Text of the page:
Archimedes

Archimedes

[ahr-kuh-mee-deez]
noun
287?–212 b.c, Greek mathematician, physicist, and inventor: discovered the principles of specific gravity and of the lever.
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World English Dictionary
Archimedes1 (ˌɑːkɪˈmiːdiːz)
 
n
?287--212 bc, Greek mathematician and physicist of Syracuse, noted for his work in geometry, hydrostatics, and mechanics
 
Archimedean1
 
adj

Archimedes2 (ˌɑːkɪˈmiːdiːz)
 
n
a walled plain in the NE quadrant of the moon, about 80 km in diameter

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American Heritage
Science Dictionary
Archimedes   (är'kə-mē'dēz)  Pronunciation Key 
Greek mathematician, engineer, and inventor. He made numerous mathematical discoveries, including the ratio of the radius of a circle to its circumference as well as formulas for the areas and volumes of various geometric figures. Archimedes created the science of mechanics, devising the first general theory of levers and finding methods for determining the center of gravity of a variety of bodies. He also invented an early type of pump called the Archimedian screw.
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American Heritage
Cultural Dictionary
Archimedes [(ahr-kuh-mee-deez)]

An ancient Greek scientist, mathematician, and inventor. He is best known for his investigations of buoyancy.

Note: Archimedes is said to have shouted “Eureka!” (“I have found it!”) as he stepped into his bath and realized that the volume of an object can be measured by determining how much water it displaces. He used this insight to measure the volume of a crown supposedly made of pure gold. After measuring the crown's volume and weighing it, he could calculate its density. He then could prove that the crown was not dense enough to be pure gold.
Note: According to the “principle of Archimedes,” when an object placed in water is weighed, and its weight in the water is compared to its weight out of the water, it seems to lose a definite amount — an amount equal to the weight of the water it displaces. This principle holds not only for water, but also for gases, such as air. A boat floats, or a balloon rises, because it weighs less than the material it displaces. (See buoyancy.) Archimedes is also supposed to have said, with regard to levers and fulcrums, “Give me the place to stand, and a lever long enough, and I will move the Earth!”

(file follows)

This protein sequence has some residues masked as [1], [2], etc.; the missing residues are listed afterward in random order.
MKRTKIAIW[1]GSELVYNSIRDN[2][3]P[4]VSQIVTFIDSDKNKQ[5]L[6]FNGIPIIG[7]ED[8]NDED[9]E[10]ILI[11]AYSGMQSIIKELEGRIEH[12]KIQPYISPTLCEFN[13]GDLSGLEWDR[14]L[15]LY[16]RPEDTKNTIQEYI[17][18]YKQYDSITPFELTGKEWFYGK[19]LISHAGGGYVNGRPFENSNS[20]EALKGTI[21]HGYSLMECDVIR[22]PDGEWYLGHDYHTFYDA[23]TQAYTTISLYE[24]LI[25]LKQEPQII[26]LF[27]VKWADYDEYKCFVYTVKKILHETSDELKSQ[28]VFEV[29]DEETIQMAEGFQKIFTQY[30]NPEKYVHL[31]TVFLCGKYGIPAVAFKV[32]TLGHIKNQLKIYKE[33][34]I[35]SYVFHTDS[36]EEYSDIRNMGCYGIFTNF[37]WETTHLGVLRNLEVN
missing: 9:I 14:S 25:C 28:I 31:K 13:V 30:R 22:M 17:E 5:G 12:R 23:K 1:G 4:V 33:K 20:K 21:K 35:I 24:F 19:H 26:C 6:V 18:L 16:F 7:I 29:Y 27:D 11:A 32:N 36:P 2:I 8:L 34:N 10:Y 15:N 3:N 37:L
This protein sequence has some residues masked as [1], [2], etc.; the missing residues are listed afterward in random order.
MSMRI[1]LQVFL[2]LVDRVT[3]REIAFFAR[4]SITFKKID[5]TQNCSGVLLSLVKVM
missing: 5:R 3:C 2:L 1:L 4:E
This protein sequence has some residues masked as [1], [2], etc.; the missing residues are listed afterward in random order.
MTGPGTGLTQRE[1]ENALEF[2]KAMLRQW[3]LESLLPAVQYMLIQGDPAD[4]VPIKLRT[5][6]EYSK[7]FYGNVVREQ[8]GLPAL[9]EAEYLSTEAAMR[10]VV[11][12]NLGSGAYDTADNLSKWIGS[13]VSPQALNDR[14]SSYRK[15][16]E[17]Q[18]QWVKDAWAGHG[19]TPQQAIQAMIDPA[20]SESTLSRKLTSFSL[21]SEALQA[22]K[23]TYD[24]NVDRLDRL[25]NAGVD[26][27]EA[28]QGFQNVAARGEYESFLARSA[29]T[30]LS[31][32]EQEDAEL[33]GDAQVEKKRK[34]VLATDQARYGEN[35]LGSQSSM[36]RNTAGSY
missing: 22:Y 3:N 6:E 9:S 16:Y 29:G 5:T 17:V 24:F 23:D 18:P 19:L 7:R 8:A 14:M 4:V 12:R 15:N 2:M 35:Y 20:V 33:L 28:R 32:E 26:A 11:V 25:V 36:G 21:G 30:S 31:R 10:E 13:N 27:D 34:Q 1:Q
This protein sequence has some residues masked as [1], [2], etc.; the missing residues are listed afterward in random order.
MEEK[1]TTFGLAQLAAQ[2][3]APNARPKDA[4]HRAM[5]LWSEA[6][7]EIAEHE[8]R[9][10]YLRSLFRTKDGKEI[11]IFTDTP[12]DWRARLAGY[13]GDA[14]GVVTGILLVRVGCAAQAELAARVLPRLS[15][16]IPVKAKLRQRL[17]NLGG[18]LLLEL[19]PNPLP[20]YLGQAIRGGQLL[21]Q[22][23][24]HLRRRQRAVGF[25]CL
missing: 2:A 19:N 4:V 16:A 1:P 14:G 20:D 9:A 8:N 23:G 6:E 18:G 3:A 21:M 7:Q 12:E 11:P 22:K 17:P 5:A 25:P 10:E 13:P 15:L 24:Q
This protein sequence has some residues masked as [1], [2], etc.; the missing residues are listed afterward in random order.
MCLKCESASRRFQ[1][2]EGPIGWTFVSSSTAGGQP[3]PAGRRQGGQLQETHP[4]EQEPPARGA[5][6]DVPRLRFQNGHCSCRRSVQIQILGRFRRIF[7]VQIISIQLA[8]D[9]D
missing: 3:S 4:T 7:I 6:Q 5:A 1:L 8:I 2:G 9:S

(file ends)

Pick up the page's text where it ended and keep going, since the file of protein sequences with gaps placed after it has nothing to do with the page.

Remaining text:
The American Heritage® New Dictionary of Cultural Literacy, Third Edition
Copyright © 2005 by Houghton Mifflin Company.
Published by Houghton Mifflin Company. All rights reserved.
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FOLDOC
Computing Dictionary

Archimedes definition

computer
A family of microcomputers produced by Acorn Computers, Cambridge, UK. The Archimedes, launched in June 1987, was the first RISC based personal computer (predating Apple Computer's Power Mac by some seven years). It uses the Advanced RISC Machine (ARM) processor and includes Acorn's multitasking operating system and graphical user interface, RISC OS on ROM, along with an interpreter for Acorn's enhanced BASIC, BASIC V.
The Archimedes was designed as the successor to Acorn's sucessful BBC Microcomputer series and includes some backward compatibility and a 6502 emulator. Several utilities are included free on disk (later in ROM) such as a text editor, paint and draw programs. Software emulators are also available for the IBM PC as well as add-on Intel processor cards.
There have been several series of Archimedes: A300, A400, A3000, A5000, A4000 and RISC PC.
Usenet FAQ (ftp://rtfm.mit.edu/pub/usenet/news.answers/acorn/). Archive site list (http://cs.vu.nl/~gerben/acorn/acorn-archives.txt). HENSA archive (ftp://micros.hensa.ac.uk/). Stuttgart archive (ftp://ftp.uni-stuttgart.de/pub/systems/acorn).
See also Crisis Software, Warm Silence Software.
(1998-04-03)
The Free On-line Dictionary of Computing, © Denis Howe 2010 http://foldoc.org
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